International Tax Updates


1. Organisation for Economic Co-operation and Development (OECD) releases fourth annual peer review report on BEPS Action 6 on prevention of tax treaty abuse:

The OECD released the fourth annual peer review report on 21 March 2022 on the implementation of the Action 6 minimum standard which is one of the four Base Erosion and Profit Shifting (BEPS) minimum standard on treaty shopping. This fourth report on the implementation of the Action 6 minimum standard reflects the first peer review process carried out under the revised peer review methodology released in April 2021.


This report contains the aggregate result of the peer review and detailed information on the implementation of minimum standard background by the 139 jurisdictions that were members of the OECD/G20 Inclusive Framework on BEPS on 31 May 2021.


It was seen that number of compliant agreements concluded between members of the inclusive framework and covered by Multilateral Instrument (MLI) almost doubled (from 350 to more than 650) and more than 960 additional agreement will shortly become compliant under MLI once all signatories ratified it.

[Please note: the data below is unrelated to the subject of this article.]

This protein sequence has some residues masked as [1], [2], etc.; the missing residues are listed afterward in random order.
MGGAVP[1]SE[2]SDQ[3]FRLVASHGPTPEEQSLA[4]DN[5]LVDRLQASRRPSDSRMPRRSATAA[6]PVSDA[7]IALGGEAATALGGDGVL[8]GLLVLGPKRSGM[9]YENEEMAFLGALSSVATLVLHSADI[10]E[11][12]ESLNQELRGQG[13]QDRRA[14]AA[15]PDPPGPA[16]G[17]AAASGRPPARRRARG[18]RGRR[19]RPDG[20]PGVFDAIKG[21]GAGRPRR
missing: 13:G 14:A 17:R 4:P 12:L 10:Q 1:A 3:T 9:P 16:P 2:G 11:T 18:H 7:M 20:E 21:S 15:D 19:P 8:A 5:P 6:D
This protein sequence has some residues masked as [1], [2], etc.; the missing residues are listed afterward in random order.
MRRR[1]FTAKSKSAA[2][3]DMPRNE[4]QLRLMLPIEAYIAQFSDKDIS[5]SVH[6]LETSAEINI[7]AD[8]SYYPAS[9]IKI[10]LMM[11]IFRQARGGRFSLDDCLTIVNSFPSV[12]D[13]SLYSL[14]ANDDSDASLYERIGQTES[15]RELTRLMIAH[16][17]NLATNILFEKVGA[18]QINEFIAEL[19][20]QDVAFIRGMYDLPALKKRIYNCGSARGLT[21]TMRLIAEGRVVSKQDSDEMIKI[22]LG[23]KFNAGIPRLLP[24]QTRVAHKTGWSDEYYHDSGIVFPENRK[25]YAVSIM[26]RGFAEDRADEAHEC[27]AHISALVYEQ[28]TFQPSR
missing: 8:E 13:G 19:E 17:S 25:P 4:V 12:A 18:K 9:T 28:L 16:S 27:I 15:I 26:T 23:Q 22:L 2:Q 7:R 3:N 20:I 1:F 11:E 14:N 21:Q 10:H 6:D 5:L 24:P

This report reveals the jurisdictions plans to implement the minimum standard in non-compliant agreements concluded with other members of the Inclusive Framework. The vast majority of these plans involve the application of the MLI to concerned agreements. 

2. OECD released Draft rules for tax base determinations under Amount A of Pillar One for public comments and has already released public comments received

Under the ongoing work of the OECD/G20 Inclusive Framework on BEPS to implement the Two-Pillar Solution to address the Tax Challenges arising from the Digitalization of the Economy, the OECD sought public comments on the Draft Model Rules for Tax Base Determinations under Amount A of Pillar One before 4 March 2022.